Price expectations and price dynamics: the case of the rice sector in developing Asia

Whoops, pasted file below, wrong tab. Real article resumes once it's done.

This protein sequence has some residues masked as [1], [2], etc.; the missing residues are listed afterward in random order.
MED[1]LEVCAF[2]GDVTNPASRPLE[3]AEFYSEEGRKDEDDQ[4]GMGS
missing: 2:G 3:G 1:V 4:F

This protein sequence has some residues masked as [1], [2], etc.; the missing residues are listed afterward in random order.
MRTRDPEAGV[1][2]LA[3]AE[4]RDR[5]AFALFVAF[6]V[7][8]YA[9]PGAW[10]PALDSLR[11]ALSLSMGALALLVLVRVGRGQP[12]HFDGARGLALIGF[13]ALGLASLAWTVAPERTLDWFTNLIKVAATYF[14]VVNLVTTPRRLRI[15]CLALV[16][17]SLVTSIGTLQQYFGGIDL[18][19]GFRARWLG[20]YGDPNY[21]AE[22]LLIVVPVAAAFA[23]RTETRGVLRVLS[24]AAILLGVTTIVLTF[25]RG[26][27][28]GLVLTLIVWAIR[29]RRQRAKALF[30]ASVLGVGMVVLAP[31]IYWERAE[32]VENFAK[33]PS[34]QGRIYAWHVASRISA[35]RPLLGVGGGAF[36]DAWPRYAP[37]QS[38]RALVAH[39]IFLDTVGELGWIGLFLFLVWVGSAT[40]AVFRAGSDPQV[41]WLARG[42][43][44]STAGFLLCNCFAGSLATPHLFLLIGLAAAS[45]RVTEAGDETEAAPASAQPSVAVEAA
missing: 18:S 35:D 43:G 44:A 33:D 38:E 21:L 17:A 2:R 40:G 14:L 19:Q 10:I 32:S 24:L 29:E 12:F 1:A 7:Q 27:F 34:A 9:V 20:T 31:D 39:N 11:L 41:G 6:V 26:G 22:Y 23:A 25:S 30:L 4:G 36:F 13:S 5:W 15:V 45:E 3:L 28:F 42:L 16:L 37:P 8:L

Uncertainty is a crucial issue for producers who must make input decisions without knowing prices and without perfect knowledge of realized output. In this context, price expectations strongly determine the production choices and market prices that result from market-clearing conditions. This study analyzed the role that price expectations play in price dynamics, developing a theoretical model of trade in varieties following Armington (1969) and augmented with yield and price uncertainty to highlight several main determinants of domestic producer prices, including exchange rates, proximity to world markets, input prices, natural disasters, and producers' expectations. An econometric estimation of the rice sector, using a panel of 13 developing Asian countries during 1965-2003, confirmed that expectations count, with a 1% increase in the expected price resulting in a 1.18% decrease in the market price. A simulation exercise based on these empirical results demonstrated that forecasting errors are large. Specifically, Asian rice farmers have a 50% chance of making prediction errors of 10% or more on the final market price. This high error rate suggests the need for developing ways of sharing information, such as radio programs dedicated to agricultural producers or the introduction of futures markets, to stabilize agricultural incomes.
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